Blogs & Comment

An unfinished crisis?

Heres some food for thought from Nandu Narayanan, one of the few hedge-fund managers to have lived up to his industrys promise to deliver positive returns regardless of market conditions (see table below for his investment performance). He argues that U.S. policymakers are going to need to administer much more quantitative easing and fiscal stimulus and as the realization dawns on financial markets, they wont like it.
I have said before that eventually things will get back to normal. Maybe its just incurable optimism on my part. But that doesnt rule out some volatility in the meantime. Narayanan writes:
Unfortunately for the Fed, were a recovery to materialize, the bond markets should suffer forcing the Fed to more quantitative easing. And were the economy to weaken, the fiscal deficits are going to increase further demanding even more quantitative easing. This makes the Fed largely powerless in the current situation its policies of dollar printing are here to stay in most reasonable scenarios for the economy. When the markets realize this, we should enter the next leg of this unfinished crisis.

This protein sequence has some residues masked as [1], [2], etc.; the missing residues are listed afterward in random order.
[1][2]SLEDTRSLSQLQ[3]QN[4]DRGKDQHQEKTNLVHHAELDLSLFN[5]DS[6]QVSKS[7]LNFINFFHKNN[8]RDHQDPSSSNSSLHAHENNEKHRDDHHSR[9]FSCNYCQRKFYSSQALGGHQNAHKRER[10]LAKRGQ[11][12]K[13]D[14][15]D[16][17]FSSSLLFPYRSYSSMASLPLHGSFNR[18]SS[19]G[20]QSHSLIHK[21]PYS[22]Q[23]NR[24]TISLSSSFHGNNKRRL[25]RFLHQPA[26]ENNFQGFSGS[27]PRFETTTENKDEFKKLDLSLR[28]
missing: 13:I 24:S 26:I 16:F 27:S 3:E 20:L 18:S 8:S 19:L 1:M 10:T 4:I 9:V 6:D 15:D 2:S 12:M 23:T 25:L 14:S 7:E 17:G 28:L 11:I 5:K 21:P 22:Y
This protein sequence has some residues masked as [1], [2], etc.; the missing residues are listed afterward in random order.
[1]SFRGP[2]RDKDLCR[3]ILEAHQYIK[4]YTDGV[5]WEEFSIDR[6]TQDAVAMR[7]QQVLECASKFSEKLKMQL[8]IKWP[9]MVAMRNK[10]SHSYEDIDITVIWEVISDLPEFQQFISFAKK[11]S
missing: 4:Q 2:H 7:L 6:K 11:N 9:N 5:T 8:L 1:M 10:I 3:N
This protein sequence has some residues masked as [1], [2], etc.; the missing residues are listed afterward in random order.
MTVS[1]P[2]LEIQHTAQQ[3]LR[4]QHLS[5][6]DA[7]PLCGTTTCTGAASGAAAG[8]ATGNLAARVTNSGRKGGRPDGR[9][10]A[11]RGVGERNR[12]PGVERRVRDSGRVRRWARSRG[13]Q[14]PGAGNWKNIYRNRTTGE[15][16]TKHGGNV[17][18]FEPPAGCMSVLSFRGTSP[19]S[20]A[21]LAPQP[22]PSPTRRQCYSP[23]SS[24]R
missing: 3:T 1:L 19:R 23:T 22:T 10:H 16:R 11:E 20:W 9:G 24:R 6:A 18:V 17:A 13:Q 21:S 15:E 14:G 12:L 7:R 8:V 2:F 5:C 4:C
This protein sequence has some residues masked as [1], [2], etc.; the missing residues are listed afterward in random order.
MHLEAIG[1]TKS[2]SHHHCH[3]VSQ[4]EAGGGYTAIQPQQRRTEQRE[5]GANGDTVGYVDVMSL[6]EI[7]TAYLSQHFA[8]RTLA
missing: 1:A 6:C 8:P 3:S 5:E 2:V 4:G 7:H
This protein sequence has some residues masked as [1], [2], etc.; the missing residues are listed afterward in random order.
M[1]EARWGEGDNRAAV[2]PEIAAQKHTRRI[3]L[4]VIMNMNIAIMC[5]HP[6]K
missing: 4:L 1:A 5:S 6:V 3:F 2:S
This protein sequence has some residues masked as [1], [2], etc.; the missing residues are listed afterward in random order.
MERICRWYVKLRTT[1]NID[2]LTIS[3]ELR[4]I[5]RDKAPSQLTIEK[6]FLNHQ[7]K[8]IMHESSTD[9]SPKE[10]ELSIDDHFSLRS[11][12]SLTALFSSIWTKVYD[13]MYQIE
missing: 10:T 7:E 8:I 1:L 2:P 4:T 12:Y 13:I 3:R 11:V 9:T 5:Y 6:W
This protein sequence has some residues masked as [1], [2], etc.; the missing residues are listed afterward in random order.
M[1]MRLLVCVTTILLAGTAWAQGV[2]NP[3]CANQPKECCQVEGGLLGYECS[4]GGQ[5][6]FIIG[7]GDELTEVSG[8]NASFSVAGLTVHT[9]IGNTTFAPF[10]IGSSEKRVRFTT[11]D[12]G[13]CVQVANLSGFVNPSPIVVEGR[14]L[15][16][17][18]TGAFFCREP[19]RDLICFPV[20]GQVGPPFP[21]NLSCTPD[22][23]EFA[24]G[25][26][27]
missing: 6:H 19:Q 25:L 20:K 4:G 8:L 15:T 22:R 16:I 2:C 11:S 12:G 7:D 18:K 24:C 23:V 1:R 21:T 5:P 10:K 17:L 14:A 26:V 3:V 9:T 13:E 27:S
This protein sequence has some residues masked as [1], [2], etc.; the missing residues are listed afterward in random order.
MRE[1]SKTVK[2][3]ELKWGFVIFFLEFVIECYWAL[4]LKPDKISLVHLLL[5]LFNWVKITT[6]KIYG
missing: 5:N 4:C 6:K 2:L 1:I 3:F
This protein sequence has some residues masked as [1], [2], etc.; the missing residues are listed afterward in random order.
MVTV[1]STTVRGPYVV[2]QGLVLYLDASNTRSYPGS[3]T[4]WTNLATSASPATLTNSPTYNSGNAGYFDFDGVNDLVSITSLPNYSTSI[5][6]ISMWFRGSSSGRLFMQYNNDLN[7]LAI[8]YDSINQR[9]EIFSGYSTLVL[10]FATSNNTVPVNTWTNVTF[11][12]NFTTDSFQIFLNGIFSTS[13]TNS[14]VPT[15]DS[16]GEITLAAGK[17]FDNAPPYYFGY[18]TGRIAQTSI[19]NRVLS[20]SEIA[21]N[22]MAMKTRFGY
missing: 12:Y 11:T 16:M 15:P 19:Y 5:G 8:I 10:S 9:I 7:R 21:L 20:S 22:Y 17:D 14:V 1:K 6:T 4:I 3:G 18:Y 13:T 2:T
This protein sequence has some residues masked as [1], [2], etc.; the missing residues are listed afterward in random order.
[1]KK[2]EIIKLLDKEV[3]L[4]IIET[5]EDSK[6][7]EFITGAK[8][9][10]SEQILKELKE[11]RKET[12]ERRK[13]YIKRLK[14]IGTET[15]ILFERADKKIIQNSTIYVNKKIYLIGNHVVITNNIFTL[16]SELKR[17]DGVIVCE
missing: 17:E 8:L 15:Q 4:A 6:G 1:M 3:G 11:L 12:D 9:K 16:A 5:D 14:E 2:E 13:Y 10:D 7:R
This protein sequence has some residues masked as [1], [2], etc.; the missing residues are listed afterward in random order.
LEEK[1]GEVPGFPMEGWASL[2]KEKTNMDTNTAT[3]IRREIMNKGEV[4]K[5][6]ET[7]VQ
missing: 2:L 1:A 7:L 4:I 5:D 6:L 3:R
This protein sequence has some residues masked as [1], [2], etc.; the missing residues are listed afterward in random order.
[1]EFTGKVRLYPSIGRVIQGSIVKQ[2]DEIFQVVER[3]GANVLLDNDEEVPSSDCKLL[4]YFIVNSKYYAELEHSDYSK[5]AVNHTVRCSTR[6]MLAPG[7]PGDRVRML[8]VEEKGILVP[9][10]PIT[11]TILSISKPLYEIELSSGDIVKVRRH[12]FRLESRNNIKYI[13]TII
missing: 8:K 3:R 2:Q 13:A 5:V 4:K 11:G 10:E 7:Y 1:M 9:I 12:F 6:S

What he means by the bond markets would suffer, is that if the economic recovery shows more signs of taking root, government bond yields will ratchet up. Since the rising yields will endanger the recovery as I discussed in a previous post the Fed will have to print more money to buy up Treasuries and hammer their yields back down.
Where Narayanan extends the analysis for me is that even if the economy doesnt pull out of recession, fiscal deficits will get even wider and require the Fed to buy up more government bonds than presently expected. This, of course, will require more money to be printed.
So, regardless of the economys direction, the Fed may be driven into more quantitative easing and this could be unsettling to the market when it catches on. As he outlines in his latest commentary , Narayanan seems to think the most likely scenario is that the economic recovery will falter: A slowdown in the U.S. will trigger even more government expenditure and more quantitative easing by the Fed actions that will increase the risks of a dollar and/or a bond market crisis.
Narayanans investment performance: